Keeping control within an agile organization
April 25, 2016 | 2 min read
"You can never solve management paradoxes, you can only manage them", argues Prof. Dr. Ron Meyer, professor of Corporate Strategy at TIAS, in this interview.
Ron acknowledges that important management challenges are really paradoxes and tackles these challenges together with managers. "It is important to be able to make use of the advantages of both extremes. How to do this, depends entirely on the context".
What are the most important paradoxes that managers have to encounter?
If one looks at the challenges at an organizational level, then four important management paradoxes can be mentioned:
- The horizontal design paradox: integration versus differentiation between departments/divisions. With properly integrated units, more synergies and efficiency benefits can be achieved, while more differentiation leads to a more responsive department. Both have their advantages and disadvantages.
- The vertical design paradox: does one choose control or empowerment? Does one choose to manage the organization from the top or self-management by the employees?
- The development paradox: the controlled planning of initiatives versus unfolding ideas en route in the organization.
- The change paradox: does one want to make a revolutionary change in direction or implement evolutionary changes?
There is of course plenty of room for play between these four paradoxes. It is important that the manager finds the right balance within a given context. In practice this proves to be anything but easy.
Which paradox do managers wrestle with most?
The central theme at this moment is how organizational structures can become flatter and how organizations can become more agile. Organizations that are making this transition, tend to radically implement changes. Consequently, there is insufficient overview and too little control. It is still important to keep enough control, particularly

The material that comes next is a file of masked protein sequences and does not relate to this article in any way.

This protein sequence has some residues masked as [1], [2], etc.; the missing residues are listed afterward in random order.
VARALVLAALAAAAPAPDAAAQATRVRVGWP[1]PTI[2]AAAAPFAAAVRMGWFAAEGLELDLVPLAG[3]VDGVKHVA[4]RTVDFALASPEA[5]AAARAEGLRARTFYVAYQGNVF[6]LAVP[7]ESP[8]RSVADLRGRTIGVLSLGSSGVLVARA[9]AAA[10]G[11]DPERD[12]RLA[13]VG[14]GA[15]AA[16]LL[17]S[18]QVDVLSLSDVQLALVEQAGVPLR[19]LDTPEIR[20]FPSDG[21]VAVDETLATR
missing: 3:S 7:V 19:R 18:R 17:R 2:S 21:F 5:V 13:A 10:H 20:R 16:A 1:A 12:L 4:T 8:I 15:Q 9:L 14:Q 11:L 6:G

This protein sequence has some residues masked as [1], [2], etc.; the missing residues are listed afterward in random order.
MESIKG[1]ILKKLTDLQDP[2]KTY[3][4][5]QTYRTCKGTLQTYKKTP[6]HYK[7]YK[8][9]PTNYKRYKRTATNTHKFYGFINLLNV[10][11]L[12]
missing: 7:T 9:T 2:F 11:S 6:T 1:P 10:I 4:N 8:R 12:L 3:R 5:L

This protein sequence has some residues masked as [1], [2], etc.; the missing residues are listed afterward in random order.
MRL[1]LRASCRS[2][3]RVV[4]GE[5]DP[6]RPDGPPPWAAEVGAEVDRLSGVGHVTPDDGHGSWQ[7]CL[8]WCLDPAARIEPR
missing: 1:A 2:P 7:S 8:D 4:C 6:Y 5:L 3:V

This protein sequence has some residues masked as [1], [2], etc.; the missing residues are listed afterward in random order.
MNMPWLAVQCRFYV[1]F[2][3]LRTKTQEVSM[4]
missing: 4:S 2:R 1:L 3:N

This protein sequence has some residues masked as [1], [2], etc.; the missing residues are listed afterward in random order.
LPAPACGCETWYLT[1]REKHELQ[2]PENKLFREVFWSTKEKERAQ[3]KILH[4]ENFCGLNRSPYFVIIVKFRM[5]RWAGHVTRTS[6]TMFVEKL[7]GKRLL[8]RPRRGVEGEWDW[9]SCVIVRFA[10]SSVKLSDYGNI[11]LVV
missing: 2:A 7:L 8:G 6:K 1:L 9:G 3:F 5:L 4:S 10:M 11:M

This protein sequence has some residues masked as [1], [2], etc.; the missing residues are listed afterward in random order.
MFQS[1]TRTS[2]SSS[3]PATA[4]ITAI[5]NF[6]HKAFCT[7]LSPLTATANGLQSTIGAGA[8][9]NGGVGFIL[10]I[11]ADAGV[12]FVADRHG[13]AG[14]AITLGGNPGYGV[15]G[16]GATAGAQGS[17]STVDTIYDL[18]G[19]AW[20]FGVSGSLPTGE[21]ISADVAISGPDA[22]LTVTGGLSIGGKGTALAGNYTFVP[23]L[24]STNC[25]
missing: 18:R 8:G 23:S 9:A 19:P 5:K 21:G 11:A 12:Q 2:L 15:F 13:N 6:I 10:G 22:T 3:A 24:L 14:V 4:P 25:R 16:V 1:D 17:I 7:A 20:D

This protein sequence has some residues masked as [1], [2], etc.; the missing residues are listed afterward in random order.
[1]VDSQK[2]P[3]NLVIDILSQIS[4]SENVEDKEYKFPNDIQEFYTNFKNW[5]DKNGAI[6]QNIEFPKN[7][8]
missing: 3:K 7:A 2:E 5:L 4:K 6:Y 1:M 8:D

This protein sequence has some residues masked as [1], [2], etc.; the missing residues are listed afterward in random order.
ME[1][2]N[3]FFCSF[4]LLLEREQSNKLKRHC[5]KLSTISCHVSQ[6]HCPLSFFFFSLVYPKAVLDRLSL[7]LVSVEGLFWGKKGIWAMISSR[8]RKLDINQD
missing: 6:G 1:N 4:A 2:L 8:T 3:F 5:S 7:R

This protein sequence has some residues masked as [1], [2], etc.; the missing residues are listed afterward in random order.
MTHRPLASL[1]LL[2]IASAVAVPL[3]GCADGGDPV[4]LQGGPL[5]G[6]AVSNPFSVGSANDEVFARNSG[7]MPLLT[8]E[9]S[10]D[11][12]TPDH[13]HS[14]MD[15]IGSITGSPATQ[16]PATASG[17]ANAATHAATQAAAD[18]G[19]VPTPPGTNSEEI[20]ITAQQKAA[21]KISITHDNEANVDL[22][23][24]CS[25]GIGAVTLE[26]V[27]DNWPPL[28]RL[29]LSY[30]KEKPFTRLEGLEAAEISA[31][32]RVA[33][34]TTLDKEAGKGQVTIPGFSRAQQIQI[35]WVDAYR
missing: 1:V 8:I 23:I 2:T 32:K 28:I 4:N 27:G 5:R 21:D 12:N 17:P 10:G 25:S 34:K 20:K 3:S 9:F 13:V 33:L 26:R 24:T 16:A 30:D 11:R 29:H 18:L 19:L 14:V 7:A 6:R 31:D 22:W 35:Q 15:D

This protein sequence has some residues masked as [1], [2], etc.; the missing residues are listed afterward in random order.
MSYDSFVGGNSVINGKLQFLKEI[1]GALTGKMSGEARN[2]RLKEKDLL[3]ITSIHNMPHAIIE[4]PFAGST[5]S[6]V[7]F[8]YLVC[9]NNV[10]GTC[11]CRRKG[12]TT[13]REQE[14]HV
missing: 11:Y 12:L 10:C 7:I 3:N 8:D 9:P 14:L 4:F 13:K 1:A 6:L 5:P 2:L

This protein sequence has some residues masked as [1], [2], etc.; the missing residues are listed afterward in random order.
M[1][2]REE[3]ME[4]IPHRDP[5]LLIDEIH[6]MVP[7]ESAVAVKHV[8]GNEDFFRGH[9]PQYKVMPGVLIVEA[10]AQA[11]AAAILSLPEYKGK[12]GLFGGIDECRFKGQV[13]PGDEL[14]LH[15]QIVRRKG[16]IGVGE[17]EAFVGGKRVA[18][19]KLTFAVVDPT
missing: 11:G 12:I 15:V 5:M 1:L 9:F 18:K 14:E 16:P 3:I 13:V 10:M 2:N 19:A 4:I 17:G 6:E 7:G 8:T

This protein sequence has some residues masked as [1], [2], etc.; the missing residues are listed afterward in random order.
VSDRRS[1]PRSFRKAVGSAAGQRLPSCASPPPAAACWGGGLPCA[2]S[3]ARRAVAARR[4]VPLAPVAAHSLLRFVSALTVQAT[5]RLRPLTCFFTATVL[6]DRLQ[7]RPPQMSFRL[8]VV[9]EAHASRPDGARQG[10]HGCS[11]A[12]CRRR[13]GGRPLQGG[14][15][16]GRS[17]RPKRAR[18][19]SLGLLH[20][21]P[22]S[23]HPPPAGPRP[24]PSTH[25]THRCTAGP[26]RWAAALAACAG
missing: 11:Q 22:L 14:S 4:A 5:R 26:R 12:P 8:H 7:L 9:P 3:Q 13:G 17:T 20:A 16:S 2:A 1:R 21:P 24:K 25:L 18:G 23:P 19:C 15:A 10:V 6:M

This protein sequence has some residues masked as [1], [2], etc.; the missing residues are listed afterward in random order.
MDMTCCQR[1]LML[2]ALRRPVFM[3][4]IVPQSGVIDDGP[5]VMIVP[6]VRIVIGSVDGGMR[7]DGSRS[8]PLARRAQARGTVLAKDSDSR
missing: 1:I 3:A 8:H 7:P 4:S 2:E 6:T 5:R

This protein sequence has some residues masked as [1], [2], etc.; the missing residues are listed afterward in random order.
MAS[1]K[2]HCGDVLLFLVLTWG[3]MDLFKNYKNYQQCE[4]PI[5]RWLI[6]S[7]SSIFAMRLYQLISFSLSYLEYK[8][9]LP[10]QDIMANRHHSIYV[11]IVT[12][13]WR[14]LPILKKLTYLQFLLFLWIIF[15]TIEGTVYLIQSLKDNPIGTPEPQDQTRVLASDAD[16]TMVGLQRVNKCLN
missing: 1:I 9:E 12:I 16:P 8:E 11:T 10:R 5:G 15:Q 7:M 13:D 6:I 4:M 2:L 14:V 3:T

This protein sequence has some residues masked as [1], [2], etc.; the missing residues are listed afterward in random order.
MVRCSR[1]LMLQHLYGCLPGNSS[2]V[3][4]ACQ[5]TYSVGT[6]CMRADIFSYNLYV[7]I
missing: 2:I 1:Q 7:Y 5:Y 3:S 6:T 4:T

in this situation.
And how do you achieve that?
Becoming more agile as an organization does not mean that you have to let go of control. In making it flatter and more agile, we pay too much attention to the hard side of the organization. It is important to look more at the soft controls. By this I mean: creating the right conditions in the organization so that the chance of success is increased. Consider for instance positioning the right people in the right places within the organization, the joint development of strategy and setting the right behavioral example. The key to success within an agile organization is that it is just those extra additions of soft controlsthat lead to a better balance.
Can you give an example of an organization that has successfully made the transition from a hierarchical to a flatter organization?
Thermaflex is a good example. This is an international company that trades in piping for among other things district heating. Five years ago – partly inspired by the Brazilian entrepreneur Ricardo Semler – they implemented the transition from a hierarchical company to a flat organization. This was a pretty radical change. They have globally dispensed with management layers and aim for self-management. All this with the goal of broadening ownership and becoming more agile. Of course it cost Thermaflex a learning curve. They have wrestled with all management paradoxes, but today you can see that they have profited substantially from this transition. The core of success is to build in subtle soft controls besides strong empowerment.
Ron Meyer is professor of Business Strategy at TIAS, where he conducts research in the field of concern strategy and leadership.